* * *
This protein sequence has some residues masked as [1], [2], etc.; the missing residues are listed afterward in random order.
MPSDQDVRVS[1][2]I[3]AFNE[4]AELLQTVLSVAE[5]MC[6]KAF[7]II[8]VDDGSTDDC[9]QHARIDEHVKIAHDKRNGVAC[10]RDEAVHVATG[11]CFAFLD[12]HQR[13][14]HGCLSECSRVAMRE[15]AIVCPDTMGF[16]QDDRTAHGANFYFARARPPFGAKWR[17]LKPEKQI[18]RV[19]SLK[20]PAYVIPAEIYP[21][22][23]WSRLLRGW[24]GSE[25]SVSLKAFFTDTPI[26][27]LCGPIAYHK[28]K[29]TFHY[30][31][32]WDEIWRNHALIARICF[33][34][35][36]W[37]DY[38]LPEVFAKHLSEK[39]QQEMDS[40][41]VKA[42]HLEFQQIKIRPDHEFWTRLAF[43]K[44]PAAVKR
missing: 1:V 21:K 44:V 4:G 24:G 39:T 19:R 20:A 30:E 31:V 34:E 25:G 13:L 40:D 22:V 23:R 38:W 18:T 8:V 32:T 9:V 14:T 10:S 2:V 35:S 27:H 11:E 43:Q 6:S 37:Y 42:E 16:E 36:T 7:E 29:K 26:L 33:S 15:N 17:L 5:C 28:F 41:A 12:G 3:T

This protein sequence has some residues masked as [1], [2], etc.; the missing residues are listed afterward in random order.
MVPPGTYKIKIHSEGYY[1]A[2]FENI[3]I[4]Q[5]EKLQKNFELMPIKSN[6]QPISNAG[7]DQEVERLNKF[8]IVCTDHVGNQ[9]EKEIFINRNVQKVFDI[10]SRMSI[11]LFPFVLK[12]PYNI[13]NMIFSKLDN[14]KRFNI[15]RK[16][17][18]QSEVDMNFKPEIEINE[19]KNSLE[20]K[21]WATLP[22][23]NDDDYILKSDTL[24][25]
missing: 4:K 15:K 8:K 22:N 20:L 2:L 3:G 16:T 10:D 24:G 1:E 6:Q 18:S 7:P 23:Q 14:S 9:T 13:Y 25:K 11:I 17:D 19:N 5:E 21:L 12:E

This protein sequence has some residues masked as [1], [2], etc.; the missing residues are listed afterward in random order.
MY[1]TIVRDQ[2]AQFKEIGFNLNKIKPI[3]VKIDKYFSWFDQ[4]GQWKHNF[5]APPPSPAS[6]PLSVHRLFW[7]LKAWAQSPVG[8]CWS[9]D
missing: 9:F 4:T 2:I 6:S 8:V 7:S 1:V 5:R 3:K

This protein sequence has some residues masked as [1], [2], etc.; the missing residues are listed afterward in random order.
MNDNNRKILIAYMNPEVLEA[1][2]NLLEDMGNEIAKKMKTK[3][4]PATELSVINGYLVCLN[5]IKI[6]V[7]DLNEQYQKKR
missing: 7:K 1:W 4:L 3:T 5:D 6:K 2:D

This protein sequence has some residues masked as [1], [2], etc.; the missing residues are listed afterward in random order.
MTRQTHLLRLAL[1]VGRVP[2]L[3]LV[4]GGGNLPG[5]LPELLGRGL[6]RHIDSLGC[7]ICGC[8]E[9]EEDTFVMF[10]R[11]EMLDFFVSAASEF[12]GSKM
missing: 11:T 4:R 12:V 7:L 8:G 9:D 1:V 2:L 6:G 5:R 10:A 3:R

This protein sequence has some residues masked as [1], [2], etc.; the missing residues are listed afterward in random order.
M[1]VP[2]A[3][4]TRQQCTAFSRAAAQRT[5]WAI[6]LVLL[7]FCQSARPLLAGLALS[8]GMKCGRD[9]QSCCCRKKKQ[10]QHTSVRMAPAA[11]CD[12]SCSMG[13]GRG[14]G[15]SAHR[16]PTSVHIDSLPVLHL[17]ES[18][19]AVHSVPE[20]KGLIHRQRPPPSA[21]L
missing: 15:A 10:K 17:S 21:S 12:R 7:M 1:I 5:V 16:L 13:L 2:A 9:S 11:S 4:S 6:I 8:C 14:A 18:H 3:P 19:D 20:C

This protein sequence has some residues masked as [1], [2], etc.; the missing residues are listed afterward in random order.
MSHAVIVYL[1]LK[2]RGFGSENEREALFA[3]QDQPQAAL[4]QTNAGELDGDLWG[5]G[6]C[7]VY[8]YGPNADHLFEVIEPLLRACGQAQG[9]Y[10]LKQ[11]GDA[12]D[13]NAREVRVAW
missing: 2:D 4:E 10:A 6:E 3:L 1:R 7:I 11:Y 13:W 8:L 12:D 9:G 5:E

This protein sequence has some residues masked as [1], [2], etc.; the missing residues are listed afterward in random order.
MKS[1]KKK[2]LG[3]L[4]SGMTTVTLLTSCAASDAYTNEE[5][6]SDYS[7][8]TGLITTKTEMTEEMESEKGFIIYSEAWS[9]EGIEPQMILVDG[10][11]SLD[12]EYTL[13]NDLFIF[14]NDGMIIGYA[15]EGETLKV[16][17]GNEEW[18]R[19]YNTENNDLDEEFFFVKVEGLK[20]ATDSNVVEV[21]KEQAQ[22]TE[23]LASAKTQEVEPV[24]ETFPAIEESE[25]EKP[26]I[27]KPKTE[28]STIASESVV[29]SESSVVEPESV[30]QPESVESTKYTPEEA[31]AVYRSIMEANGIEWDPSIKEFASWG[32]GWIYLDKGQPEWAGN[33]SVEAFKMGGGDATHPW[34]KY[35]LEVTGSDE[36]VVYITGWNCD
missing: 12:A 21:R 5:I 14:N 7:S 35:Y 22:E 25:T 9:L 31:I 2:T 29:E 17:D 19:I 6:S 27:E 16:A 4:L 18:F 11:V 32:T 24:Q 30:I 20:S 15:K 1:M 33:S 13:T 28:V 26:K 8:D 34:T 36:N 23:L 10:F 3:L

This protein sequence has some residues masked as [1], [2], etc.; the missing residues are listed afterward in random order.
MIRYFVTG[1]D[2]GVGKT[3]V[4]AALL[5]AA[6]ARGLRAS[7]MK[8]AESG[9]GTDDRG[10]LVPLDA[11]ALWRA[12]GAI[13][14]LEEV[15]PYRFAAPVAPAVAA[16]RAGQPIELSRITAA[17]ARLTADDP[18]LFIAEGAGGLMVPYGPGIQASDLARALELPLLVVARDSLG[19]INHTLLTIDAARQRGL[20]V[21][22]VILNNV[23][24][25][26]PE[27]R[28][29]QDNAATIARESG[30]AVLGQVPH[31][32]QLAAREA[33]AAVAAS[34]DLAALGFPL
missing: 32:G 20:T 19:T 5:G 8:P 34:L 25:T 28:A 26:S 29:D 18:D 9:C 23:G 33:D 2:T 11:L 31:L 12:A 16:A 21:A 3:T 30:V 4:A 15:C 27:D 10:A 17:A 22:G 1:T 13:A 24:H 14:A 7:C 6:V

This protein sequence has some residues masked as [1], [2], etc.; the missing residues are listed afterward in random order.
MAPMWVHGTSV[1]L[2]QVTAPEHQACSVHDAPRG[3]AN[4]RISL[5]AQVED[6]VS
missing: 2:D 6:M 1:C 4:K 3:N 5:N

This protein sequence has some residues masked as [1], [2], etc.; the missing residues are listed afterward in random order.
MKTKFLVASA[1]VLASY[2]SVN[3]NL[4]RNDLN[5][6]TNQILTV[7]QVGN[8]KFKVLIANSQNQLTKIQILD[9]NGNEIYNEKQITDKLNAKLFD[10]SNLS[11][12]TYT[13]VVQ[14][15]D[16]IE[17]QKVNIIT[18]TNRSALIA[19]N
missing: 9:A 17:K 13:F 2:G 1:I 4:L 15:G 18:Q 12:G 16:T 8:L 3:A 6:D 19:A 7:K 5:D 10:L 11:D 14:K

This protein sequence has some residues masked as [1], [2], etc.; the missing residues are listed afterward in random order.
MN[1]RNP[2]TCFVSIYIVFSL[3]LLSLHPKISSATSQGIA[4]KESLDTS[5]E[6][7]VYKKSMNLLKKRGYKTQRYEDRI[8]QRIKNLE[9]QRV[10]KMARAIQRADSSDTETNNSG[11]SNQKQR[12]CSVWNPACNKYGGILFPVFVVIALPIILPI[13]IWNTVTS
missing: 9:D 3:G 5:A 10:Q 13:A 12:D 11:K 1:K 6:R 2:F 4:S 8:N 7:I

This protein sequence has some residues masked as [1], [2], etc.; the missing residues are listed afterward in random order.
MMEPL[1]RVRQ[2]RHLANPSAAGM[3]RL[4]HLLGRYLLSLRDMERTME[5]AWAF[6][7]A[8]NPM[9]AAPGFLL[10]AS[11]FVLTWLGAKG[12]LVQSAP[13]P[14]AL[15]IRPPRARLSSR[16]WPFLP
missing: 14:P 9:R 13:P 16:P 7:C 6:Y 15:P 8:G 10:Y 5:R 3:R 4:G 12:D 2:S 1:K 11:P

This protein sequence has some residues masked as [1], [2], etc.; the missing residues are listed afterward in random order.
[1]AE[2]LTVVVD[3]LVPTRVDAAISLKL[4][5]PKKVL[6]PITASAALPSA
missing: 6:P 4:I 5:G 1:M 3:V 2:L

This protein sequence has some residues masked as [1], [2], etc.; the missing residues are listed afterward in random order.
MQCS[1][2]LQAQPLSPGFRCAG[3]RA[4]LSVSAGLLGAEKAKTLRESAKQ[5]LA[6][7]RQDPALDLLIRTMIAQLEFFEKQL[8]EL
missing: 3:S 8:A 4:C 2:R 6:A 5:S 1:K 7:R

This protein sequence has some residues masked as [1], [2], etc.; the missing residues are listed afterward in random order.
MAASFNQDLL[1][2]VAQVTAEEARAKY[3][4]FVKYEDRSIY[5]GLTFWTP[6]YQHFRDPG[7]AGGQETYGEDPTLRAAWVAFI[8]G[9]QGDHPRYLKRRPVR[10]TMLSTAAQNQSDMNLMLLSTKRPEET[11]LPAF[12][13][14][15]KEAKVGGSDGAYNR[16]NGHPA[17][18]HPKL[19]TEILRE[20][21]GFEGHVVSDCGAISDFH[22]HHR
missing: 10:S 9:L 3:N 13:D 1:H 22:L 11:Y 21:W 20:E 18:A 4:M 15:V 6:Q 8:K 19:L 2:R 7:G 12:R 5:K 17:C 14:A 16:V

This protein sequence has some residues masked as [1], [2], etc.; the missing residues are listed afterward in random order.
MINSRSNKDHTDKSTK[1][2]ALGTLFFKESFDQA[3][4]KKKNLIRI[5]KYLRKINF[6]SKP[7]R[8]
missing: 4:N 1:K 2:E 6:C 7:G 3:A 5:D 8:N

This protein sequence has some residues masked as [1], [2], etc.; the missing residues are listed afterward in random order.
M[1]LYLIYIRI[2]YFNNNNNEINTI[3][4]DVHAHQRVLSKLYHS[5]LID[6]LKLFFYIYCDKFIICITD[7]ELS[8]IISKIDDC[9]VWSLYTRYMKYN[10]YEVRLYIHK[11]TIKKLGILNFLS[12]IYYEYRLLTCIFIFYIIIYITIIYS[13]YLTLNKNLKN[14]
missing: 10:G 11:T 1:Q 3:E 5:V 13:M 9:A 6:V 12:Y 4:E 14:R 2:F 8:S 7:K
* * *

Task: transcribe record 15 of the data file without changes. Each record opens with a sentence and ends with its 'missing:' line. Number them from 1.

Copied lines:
This protein sequence has some residues masked as [1], [2], etc.; the missing residues are listed afterward in random order.
MQCS[1][2]LQAQPLSPGFRCAG[3]RA[4]LSVSAGLLGAEKAKTLRESAKQ[5]LA[6][7]RQDPALDLLIRTMIAQLEFFEKQL[8]EL
missing: 3:S 8:A 4:C 2:R 6:A 5:S 1:K 7:R